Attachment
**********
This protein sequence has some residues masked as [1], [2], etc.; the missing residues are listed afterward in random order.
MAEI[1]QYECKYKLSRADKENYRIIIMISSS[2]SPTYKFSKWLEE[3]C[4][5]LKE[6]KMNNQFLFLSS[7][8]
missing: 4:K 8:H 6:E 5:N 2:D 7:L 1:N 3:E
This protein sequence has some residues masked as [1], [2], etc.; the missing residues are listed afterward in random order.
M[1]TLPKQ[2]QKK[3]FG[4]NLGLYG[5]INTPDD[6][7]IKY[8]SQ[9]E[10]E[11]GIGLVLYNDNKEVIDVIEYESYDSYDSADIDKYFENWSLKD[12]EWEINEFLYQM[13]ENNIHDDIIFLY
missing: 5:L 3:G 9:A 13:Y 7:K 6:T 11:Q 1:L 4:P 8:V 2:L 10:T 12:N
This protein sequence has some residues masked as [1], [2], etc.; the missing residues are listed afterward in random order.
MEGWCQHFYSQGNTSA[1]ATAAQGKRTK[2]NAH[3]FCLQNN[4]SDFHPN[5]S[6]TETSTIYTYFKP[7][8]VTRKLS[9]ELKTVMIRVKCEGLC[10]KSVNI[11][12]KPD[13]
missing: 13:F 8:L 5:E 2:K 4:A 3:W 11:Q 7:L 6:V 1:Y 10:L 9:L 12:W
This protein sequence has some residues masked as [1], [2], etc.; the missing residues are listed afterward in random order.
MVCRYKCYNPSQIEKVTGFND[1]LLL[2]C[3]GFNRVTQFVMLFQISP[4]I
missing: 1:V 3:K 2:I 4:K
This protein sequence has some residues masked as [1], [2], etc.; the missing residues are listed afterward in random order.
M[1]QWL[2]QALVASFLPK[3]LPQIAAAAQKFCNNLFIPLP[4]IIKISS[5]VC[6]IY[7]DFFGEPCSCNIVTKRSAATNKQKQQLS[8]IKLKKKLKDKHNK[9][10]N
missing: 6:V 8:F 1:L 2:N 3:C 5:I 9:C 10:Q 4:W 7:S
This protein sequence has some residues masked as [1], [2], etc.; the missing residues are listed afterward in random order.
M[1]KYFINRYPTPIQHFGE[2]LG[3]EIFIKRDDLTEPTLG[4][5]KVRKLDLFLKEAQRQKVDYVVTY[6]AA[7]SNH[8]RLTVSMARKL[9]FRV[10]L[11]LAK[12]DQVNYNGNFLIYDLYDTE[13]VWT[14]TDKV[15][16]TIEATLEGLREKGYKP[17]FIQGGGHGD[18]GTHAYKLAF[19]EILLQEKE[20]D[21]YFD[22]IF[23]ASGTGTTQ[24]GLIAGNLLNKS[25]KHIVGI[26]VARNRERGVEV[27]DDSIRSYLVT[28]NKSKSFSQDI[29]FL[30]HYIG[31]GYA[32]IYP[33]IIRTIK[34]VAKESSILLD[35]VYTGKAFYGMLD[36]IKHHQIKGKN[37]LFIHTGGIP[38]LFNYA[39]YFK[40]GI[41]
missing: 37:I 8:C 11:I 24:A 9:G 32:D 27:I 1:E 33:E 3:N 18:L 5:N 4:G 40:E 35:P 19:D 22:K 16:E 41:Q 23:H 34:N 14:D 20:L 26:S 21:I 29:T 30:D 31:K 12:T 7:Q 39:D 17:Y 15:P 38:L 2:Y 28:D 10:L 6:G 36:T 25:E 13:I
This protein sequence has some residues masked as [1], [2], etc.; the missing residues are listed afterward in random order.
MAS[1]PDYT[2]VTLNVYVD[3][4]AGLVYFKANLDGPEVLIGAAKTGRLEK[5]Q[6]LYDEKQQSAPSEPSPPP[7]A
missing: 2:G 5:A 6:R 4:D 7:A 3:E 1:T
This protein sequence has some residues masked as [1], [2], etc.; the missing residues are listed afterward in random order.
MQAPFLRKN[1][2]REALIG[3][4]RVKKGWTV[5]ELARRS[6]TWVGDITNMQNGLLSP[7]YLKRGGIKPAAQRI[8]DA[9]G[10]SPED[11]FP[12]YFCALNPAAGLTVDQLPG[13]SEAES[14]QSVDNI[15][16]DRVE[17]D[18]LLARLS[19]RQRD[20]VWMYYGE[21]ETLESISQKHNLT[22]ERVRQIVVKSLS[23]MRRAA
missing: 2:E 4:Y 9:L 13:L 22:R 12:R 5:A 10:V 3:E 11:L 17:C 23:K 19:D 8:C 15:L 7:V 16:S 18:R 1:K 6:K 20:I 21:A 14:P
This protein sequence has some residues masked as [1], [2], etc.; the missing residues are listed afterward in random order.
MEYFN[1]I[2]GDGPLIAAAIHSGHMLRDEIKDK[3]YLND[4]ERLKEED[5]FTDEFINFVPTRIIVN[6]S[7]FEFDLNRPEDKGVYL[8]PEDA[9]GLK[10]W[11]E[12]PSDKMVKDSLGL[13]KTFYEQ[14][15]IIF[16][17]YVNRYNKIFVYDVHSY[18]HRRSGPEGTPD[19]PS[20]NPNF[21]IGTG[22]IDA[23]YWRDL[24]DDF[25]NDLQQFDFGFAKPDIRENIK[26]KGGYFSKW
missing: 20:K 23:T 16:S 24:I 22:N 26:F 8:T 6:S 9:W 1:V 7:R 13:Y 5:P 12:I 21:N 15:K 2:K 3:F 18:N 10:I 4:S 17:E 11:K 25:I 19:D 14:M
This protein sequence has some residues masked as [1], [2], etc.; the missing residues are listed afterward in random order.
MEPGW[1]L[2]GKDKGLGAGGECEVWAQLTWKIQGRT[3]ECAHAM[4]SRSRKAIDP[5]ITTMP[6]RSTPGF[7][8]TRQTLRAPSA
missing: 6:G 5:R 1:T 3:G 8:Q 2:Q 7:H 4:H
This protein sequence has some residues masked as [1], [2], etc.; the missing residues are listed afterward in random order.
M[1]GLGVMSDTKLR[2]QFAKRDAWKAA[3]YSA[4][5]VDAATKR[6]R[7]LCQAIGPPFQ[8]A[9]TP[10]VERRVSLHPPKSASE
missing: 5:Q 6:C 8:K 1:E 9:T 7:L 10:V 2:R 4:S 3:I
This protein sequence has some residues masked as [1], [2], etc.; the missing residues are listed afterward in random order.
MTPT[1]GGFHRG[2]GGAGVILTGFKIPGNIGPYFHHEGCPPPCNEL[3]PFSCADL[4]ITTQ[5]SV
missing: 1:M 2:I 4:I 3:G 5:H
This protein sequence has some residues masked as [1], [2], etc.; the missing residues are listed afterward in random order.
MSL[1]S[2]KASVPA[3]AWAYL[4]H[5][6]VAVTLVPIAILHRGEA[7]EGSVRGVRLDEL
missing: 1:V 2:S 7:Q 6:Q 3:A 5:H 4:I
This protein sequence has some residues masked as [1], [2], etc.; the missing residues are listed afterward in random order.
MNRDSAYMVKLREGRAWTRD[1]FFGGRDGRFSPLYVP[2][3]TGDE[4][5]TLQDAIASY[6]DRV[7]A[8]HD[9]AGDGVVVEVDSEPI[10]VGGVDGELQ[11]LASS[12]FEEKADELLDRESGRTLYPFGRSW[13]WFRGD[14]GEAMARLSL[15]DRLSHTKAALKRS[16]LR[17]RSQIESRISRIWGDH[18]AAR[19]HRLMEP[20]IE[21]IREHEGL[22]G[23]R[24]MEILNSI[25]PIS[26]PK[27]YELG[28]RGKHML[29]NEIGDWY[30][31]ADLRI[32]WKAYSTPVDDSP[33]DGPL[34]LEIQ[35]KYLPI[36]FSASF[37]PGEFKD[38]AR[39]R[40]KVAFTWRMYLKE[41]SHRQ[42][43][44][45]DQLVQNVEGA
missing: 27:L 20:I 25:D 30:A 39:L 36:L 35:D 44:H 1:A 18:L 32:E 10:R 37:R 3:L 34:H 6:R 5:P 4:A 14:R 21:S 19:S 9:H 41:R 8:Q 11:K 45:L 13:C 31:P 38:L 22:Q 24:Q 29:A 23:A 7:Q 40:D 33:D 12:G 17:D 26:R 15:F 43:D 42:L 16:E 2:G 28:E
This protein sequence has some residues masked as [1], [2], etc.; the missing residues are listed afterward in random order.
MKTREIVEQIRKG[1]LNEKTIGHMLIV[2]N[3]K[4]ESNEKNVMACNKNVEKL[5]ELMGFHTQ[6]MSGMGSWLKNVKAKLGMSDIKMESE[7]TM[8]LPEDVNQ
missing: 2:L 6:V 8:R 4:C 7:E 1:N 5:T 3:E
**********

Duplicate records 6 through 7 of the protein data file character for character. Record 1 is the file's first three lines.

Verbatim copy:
This protein sequence has some residues masked as [1], [2], etc.; the missing residues are listed afterward in random order.
M[1]KYFINRYPTPIQHFGE[2]LG[3]EIFIKRDDLTEPTLG[4][5]KVRKLDLFLKEAQRQKVDYVVTY[6]AA[7]SNH[8]RLTVSMARKL[9]FRV[10]L[11]LAK[12]DQVNYNGNFLIYDLYDTE[13]VWT[14]TDKV[15][16]TIEATLEGLREKGYKP[17]FIQGGGHGD[18]GTHAYKLAF[19]EILLQEKE[20]D[21]YFD[22]IF[23]ASGTGTTQ[24]GLIAGNLLNKS[25]KHIVGI[26]VARNRERGVEV[27]DDSIRSYLVT[28]NKSKSFSQDI[29]FL[30]HYIG[31]GYA[32]IYP[33]IIRTIK[34]VAKESSILLD[35]VYTGKAFYGMLD[36]IKHHQIKGKN[37]LFIHTGGIP[38]LFNYA[39]YFK[40]GI[41]
missing: 37:I 8:C 11:I 24:A 9:G 32:D 27:I 1:E 33:E 3:N 18:L 5:N 4:G 40:E 35:P 19:D 22:K 16:E 41:Q 23:H 34:N 14:D 20:L 26:S 21:I 29:T 30:D 31:K 12:T 7:Q 39:D 17:Y 15:P 38:L 2:Y 28:D 10:L 6:G 36:T 25:E 13:I
This protein sequence has some residues masked as [1], [2], etc.; the missing residues are listed afterward in random order.
MAS[1]PDYT[2]VTLNVYVD[3][4]AGLVYFKANLDGPEVLIGAAKTGRLEK[5]Q[6]LYDEKQQSAPSEPSPPP[7]A
missing: 2:G 5:A 6:R 4:D 7:A 3:E 1:T